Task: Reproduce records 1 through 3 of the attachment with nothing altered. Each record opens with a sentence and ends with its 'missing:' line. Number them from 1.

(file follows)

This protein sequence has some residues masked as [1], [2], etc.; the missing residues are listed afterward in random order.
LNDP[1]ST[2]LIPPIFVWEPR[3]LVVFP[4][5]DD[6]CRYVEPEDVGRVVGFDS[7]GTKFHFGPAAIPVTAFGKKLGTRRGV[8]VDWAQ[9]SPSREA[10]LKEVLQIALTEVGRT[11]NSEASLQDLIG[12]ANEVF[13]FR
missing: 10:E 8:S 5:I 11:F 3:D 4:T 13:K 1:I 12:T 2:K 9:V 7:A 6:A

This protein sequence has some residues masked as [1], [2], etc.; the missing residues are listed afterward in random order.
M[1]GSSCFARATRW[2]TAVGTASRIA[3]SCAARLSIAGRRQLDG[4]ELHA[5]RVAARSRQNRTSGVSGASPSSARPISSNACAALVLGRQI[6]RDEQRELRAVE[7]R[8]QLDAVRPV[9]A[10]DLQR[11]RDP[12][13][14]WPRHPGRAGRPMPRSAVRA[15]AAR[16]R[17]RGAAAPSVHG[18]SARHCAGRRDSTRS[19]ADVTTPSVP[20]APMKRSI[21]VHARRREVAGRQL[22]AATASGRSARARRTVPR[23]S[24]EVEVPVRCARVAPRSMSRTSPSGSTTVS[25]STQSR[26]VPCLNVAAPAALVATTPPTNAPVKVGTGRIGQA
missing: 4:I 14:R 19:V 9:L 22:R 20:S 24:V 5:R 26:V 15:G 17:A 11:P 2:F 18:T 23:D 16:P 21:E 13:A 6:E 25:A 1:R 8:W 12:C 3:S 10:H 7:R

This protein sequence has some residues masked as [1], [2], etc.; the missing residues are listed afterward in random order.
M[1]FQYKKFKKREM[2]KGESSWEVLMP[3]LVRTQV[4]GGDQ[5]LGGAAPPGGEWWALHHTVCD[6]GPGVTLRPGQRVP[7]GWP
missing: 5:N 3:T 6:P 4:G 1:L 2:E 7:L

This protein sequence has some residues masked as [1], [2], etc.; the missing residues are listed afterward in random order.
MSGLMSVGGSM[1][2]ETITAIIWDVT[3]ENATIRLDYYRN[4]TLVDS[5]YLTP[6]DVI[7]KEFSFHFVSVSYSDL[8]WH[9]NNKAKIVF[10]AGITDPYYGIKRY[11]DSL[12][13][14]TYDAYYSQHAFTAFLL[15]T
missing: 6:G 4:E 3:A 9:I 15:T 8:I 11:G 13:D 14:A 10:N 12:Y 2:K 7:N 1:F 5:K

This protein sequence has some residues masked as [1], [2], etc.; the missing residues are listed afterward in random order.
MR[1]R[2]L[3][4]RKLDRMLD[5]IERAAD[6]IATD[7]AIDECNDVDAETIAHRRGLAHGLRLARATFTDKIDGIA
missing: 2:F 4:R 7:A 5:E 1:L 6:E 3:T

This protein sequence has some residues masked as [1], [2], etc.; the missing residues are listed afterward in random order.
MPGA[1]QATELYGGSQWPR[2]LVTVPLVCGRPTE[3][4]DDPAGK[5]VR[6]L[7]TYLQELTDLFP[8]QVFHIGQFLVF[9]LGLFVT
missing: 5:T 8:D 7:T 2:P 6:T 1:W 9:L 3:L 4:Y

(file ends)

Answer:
This protein sequence has some residues masked as [1], [2], etc.; the missing residues are listed afterward in random order.
LNDP[1]ST[2]LIPPIFVWEPR[3]LVVFP[4][5]DD[6]CRYVEPEDVGRVVGFDS[7]GTKFHFGPAAIPVTAFGKKLGTRRGV[8]VDWAQ[9]SPSREA[10]LKEVLQIALTEVGRT[11]NSEASLQDLIG[12]ANEVF[13]FR
missing: 10:E 8:S 5:I 11:F 3:D 4:T 13:K 1:I 12:T 2:K 9:V 7:A 6:A

This protein sequence has some residues masked as [1], [2], etc.; the missing residues are listed afterward in random order.
M[1]GSSCFARATRW[2]TAVGTASRIA[3]SCAARLSIAGRRQLDG[4]ELHA[5]RVAARSRQNRTSGVSGASPSSARPISSNACAALVLGRQI[6]RDEQRELRAVE[7]R[8]QLDAVRPV[9]A[10]DLQR[11]RDP[12][13][14]WPRHPGRAGRPMPRSAVRA[15]AAR[16]R[17]RGAAAPSVHG[18]SARHCAGRRDSTRS[19]ADVTTPSVP[20]APMKRSI[21]VHARRREVAGRQL[22]AATASGRSARARRTVPR[23]S[24]EVEVPVRCARVAPRSMSRTSPSGSTTVS[25]STQSR[26]VPCLNVAAPAALVATTPPTNAPVKVGTGRIGQA
missing: 4:I 14:R 19:V 9:L 22:R 20:S 24:V 5:R 26:V 15:G 17:A 11:P 2:F 18:T 23:D 16:P 21:E 13:A 6:E 25:A 1:R 8:W 12:C 3:S 10:H 7:R

This protein sequence has some residues masked as [1], [2], etc.; the missing residues are listed afterward in random order.
M[1]FQYKKFKKREM[2]KGESSWEVLMP[3]LVRTQV[4]GGDQ[5]LGGAAPPGGEWWALHHTVCD[6]GPGVTLRPGQRVP[7]GWP
missing: 5:N 3:T 6:P 4:G 1:L 2:E 7:L